LONDON, Oct 14 (Businesshala) – An era of breakneck growth for electric scooter firms is giving way to more selective expansion focused on profits as they face tougher regulations, more demanding customers and wary insurers.
Badly hurt by the global coronavirus lockdown last year, companies offering up-to-the-minute rentals of e-scooters say ridership among urban consumers eager to avoid public transport or taxis has increased pre-COVID. Growing up to 19 levels.
But that doesn’t mean the app-based industry is returning to the free-wheeling, pre-pandemic world, where “micromobility” firms were loosely regulated and money was taken from investors.
Scooter firms are now facing cities that are using licensing to limit the number of operators, consumers demanding better software and vehicles, and insurers facing security risks.
This is adding to the cost and will push the low-margin industry towards further strength. Some smaller providers have already been shut down, including Boston-based Zagster, bought by transportation technology company Superpedestrian in 2020, and San Francisco-based Scooter, taken over by Bird Rides in 2019.
“It really takes scale to make the economics work,” says Travis VanderZainden, CEO of Santa Monica-based Bird, which is due to go public through a merger with Special Purpose Acquisition Company (SPAC) Switchback II Corp. Looks like we’re going to see some younger players fall by the wayside.”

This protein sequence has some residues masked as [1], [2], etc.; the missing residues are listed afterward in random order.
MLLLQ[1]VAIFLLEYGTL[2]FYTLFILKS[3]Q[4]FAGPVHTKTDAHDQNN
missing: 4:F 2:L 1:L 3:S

Bird is a global player that expects revenue to double in 2021 from pandemic-hit 2020, and then double again in 2022 to $400 million. It’s still small compared to a car-based ride hailing company like Uber (UBER.N). , which had a gross revenue of $4.1 billion in 2019.
Bird’s planned merger — which will go to the Switchback II shareholder vote on November 2 — values the company at $2.3 billion, which is about 20% less than its January 2020 price tag, according to startup data platform PitchBook. Lime, which is also a global player, saw its valuation drop by nearly 80% during its June 2020 funding round compared to a year earlier.
While the pandemic battered valuations at the top, a Businesshala analysis found it cut funding for many smaller e-scooter providers.
“There are a lot of companies that can’t invest in hardware, can’t invest in security features, and can’t invest in training,” says Lime CEO Wen Ting. Lime acquires Uber’s micromobility unit Jump.
The current environment is a far cry from 2017 when electric scooters accessed via smartphone apps first appeared in large numbers. The flood of new providers created “Wild West competitions” primarily in European cities hosting an unlimited number of vendors, said Candice Xie, CEO of Chicago-based Vo, which operates in more than 40 US cities.
“Many companies race to the bottom to get market share,” she said.
Vehicles were dumped on roads from Detroit to Paris, and the term “scooter blight” was born.
Fredrik Hjelm, CEO of Voi Scooters, said, “Early rental scooters were “consumer grade and not built for a high level of use.” Stockholm-based Voi operates about 100,000 scooters in Western Europe.
New Sheriff in Town